What Christ has Accomplished through Me

August 27, 2009 at 10:02 am | Posted in It's All About God | Leave a comment

Romans 15:15-18 Paul talks about “the grace God gave me to be a minister of Christ Jesus to the Gentiles with the priestly duty of proclaiming the gospel of God.”  I think it’s great that Paul’s gifts and ministry role are seen as God’s grace.  He was the apostle to the Gentiles and knows that role is a gift from God.  The only reason we have ministry is because God gives it; he gives both the talents with which we minister and the places where we can do it.  My job as a teaching pastor is a result of God’s grace, and I thank him for it.  But Paul doesn’t stop there.  He goes on to state the purpose of that grace, “so that the Gentiles might become an offering acceptable to God, sanctified by the Holy Spirit.”  It is not just that he can proclaim the gospel; the job isn’t done until some respond in obedience to the gospel.  That is why he can say, “I will not venture to speak of anything except what Christ has accomplished through me leading the Gentiles to obey God by what I have said and done.”  God does it all: he gives the talents; he gives the opportunities; he even gives the results.  Our use of the spiritual gifts he gave us is not complete until all of those are accomplished.  When they are, one other thing is accomplished as well: God gets all the glory.  “Therefore I glory in Christ Jesus in my service to God.”  God has given me the talent to proclaim his word and the place from which to do it.  May I see a great expansion in the results; may more and more people become an offering acceptable to God; may they be led to obey God by what I have said and done; may God get all the glory.

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Phantoms and Figments can’t Eat!

August 24, 2009 at 3:44 pm | Posted in Devotional thoughts, Theology | Leave a comment

            I’ve spent a lot of time in Acts recently.  My most recent Sunday morning class was a video overview of the book; I’m preaching through Acts; just a few weeks ago I read through it on my devotion reading schedule.  I’ve enjoyed it so much that I decided to read through it again while on my recent vacation.  Here’s one phrase that stood out to me though I hadn’t thought about it before.  When Jesus gave his apostles instructions to wait for the Spirit in Jerusalem, he was eating with them (1:4).  The book’s author, Luke, tells us this detail right after saying “he showed himself to these men and gave many convincing proofs that he was alive.”  In the book of Luke, we’re told that, when the disciples did not believe he was alive, only a ghost or a phantom, Jesus asked them for something to eat.  Though none of the other gospel writers mention Jesus eating anything after the resurrection (John 21 may imply he did), Luke, the physician, mentions it twice.  In other words, one of the convincing proofs that Jesus was alive was his ability to eat solid food.  Phantoms and figments of imagination can’t do that.  The eleven were so convinced of Jesus’ resurrection that they were later willing to die for their testimonies to the fact.  They were certain Jesus was alive because they’d been with him, they’d seen him, and they’d even eaten with him.  Jesus is alive!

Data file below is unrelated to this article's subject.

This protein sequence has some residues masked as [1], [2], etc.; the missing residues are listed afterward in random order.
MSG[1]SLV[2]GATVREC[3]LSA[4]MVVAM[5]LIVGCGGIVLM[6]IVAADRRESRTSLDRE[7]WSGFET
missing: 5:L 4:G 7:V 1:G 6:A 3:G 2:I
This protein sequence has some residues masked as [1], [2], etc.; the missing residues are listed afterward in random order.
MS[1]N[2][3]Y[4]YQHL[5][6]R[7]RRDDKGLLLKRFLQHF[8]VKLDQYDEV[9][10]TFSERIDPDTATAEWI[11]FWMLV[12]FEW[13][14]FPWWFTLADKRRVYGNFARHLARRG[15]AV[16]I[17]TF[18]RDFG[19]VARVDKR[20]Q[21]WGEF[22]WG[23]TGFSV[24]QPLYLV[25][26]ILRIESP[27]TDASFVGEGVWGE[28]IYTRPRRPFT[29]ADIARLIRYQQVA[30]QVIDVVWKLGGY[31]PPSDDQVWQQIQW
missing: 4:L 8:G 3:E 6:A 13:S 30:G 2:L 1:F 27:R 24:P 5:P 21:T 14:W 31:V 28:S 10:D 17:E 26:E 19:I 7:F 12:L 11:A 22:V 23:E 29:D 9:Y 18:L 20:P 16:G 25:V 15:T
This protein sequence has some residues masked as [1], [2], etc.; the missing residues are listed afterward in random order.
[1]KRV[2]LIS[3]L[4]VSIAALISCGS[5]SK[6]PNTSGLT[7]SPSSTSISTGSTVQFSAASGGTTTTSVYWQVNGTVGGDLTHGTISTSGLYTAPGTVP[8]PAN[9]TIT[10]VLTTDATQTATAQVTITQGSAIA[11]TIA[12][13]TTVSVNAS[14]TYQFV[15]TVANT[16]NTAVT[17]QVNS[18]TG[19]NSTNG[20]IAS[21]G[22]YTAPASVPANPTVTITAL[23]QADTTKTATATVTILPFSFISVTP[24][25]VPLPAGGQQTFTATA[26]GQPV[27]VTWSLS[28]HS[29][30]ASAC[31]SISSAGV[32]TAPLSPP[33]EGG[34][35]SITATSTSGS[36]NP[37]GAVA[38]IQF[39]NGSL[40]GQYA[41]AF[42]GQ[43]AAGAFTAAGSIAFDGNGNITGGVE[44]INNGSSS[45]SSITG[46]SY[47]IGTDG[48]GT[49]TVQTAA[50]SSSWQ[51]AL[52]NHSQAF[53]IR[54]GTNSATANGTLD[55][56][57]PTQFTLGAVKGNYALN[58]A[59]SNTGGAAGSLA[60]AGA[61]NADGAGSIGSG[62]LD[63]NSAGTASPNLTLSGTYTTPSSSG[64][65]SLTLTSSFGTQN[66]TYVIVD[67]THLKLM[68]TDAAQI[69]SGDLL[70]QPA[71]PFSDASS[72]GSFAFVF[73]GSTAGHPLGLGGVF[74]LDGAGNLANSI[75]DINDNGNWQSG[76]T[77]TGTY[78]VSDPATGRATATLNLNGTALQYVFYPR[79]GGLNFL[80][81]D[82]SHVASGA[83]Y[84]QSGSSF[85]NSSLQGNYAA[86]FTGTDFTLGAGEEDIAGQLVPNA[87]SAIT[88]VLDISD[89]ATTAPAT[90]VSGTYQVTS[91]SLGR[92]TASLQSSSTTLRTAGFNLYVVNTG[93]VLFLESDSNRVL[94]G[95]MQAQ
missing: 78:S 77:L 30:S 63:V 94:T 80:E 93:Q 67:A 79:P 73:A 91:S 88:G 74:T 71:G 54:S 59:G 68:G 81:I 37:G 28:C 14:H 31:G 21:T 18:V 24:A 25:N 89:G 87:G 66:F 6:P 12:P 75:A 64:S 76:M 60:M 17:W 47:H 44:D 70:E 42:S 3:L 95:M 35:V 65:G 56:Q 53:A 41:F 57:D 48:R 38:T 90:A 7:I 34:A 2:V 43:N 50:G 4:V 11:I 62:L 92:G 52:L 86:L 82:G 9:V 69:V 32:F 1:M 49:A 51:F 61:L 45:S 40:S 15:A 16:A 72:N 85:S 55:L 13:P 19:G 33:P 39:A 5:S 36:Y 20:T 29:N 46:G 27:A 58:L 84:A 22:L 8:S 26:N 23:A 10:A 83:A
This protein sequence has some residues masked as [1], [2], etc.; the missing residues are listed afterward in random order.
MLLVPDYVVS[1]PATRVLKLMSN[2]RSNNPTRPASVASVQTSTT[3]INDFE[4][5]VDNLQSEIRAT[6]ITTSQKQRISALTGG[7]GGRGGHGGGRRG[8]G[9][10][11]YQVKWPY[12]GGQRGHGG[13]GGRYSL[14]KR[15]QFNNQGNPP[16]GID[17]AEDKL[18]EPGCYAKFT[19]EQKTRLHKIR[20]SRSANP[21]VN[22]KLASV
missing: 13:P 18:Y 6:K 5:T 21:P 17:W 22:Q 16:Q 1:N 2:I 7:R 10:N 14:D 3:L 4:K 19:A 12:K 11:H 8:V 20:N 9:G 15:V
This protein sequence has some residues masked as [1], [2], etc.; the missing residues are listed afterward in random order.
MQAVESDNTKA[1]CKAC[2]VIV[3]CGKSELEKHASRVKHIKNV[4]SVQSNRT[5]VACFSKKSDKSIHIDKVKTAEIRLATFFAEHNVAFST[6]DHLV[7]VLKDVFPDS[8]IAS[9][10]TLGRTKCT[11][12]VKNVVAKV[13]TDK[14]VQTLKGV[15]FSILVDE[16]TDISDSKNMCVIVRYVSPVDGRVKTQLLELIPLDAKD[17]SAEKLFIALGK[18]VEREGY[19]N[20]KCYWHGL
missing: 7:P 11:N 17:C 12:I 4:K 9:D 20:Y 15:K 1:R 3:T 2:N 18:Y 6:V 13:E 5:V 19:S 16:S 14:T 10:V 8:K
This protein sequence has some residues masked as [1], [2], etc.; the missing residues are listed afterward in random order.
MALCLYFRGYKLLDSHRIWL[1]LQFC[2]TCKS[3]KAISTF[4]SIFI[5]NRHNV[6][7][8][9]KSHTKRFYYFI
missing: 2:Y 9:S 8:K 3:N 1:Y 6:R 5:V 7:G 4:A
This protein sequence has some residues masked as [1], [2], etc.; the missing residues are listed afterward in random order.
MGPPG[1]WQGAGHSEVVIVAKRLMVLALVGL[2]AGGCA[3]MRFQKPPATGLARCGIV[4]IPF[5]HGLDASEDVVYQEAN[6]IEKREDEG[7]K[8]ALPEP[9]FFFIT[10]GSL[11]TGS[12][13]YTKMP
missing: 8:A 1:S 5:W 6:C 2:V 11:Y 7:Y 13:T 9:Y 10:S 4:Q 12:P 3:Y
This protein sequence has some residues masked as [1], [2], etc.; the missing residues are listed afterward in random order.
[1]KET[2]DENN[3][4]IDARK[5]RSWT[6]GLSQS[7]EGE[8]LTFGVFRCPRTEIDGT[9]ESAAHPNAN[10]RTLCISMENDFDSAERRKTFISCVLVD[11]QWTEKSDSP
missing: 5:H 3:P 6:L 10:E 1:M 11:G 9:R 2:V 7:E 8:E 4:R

When the Foundations are Being Destroyed

August 19, 2009 at 9:43 am | Posted in Devotional thoughts | Leave a comment

Psalm 11:1-3.  Verse three of this psalm is an interesting verse, and I have heard it often quoted in the context of our culture.  “When the foundations are being destroyed, what can the righteous do?”  I have always heard this verse cited as a reason to take up arms in the political fight against the moral decay in our culture.  Certainly the reason for the moral decay we see around us is the attack of wicked people, and that is also the context of this statement.  Note the previous verse that says “the wicked bend their bows; they set their arrows against the strings to shoot from the shadows at the upright in heart.”  I appreciate those who take an active political role in fighting the destruction of our moral foundation, and I see more of that destruction today that ever before in my lifetime.  However, this poem is not about taking up arms.  Those who advocate such a fight need to find another verse for a rallying cry.  This passage is about finding our refuge in God.  Read the first verse: “In the LORD I take refuge.  How then can you say to me: ‘Flee like a bird to your mountain?’”  David, who wrote this poem, is not calling men to fight in the battle of the foundations; he is stating the best and first thing to do when the foundations are being destroyed.  We don’t first flee to the mountains, nor do we first take up arms in the political battle; the first thing we must do is take refuge in God.  Verse three is not a call to arms but a call to refuge!  First, take refuge from the battle in God, from that reference point further steps can be determined.